In some embodiments, a single control line between the controller 140 and the power supply 130 may be used for managing both the color temperature and the brightness of the lighting apparatus 100. In some embodiments, the duty cycle of the single control line may be used to manage the color temperature and the voltage level of the single control line may be sampled by the power supply to set the brightness. In other embodiments, the single control line may implement a communications protocol such as a universal asynchronous receive/transmit (UART) type protocol, or other self-clocking serial interface, standard or proprietary.

FIG. 3B shows electrical waveforms of various points in the block diagram of FIG. 3A. In the embodiment shown, the controller manages the duty cycle for repeating periods 391-396 although other embodiments may not utilize repeating periods of a consistent time period. Waveform 341 is a voltage waveform of control line 141, waveform 342 is a voltage waveform of control line 142 and waveform 343 is a voltage waveform of an analog embodiment of control line 143. Waveform 331 is a current waveform of the current flowing from terminal 131 of the power supply 130 and flowing through the LEDs 110, 120. If the waveform 331 is positive, the current is flowing through LED 110 and if the waveform 331 is negative, the current if flowing through LED 120.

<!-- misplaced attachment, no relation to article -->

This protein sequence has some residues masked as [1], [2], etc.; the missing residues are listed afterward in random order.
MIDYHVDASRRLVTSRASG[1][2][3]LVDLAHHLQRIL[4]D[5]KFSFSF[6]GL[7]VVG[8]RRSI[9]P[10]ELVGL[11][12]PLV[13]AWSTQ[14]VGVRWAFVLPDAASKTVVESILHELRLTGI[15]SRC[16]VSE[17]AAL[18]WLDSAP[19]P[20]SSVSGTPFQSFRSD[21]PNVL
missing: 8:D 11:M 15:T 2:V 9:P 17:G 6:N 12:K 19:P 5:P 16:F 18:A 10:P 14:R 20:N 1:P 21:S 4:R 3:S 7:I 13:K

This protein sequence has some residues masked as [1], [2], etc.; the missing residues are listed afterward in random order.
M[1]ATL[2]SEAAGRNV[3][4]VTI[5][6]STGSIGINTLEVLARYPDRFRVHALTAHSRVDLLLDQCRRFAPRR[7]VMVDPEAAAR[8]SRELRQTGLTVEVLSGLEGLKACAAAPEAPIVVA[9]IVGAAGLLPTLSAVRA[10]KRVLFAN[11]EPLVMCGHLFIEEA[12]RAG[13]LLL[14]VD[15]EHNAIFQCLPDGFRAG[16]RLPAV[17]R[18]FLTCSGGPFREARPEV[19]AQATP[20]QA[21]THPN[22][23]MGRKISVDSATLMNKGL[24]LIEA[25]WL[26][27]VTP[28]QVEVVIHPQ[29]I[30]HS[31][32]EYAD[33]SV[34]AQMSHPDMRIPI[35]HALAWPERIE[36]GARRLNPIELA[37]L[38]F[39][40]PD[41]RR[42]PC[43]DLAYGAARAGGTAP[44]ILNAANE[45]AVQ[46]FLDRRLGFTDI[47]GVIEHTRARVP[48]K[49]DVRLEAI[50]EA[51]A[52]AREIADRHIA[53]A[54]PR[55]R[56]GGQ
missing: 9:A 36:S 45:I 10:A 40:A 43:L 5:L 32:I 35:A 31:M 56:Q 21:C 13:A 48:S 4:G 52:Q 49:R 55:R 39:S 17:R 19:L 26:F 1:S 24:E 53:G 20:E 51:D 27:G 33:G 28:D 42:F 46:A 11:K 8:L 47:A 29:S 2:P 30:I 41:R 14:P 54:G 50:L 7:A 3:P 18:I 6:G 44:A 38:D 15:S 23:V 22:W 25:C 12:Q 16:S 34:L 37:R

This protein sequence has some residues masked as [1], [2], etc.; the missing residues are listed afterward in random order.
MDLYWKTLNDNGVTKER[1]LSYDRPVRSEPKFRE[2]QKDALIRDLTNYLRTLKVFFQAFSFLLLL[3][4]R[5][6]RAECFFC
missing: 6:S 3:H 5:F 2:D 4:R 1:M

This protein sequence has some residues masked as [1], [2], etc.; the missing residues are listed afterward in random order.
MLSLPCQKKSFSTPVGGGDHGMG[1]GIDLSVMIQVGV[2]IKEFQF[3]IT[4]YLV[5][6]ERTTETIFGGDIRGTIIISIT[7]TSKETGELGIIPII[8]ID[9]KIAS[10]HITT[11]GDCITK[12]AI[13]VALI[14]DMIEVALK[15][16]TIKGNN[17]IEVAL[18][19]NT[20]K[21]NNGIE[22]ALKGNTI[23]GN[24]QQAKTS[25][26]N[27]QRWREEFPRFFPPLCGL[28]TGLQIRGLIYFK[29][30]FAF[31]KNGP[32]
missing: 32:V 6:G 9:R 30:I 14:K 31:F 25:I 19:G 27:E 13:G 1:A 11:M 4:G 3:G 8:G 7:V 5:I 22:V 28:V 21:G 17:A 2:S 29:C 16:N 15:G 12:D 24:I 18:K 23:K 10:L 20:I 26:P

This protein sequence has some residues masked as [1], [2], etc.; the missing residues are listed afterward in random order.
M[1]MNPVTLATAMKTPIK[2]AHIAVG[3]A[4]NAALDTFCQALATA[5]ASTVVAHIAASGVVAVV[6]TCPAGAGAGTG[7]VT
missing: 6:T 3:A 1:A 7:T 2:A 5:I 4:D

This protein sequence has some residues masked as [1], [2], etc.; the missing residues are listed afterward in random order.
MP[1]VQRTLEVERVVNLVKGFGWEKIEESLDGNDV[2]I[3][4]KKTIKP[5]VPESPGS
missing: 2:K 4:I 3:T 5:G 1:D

During the first two time periods 391, 392, the controller 140 may have determined that to provide the desired color temperature from the lighting apparatus 100, LED 110 should be illuminated about 33% of the time and LED 120 should be illuminated about 67% of the time. The controller 140 may have determined the desired duty cycle based on an interpolation between the color temperature of the two LEDs 110, 120, a look-up table operation based on pre-computed values, or other technique. The controller 140 may ensure that control line 142 is high and set control line 143 to its maximum value so that the maximum current for the lighting apparatus 100 can flow. The controller 140 may then drive control line 141 using various modulation techniques so that the current is flowing through LED 110 for about 33% of the time and through LED 120 for about 67% of the time. Control line 141 may be modulated using pulse density modulation (PDM), pulse width modulation (PWM) as shown in waveform 341, or other modulation techniques. Current waveform 331 shows that current is flowing through LED 110 if waveform 341 of control line 141 is high and that current is flowing through LED 120 if waveform 341 is low.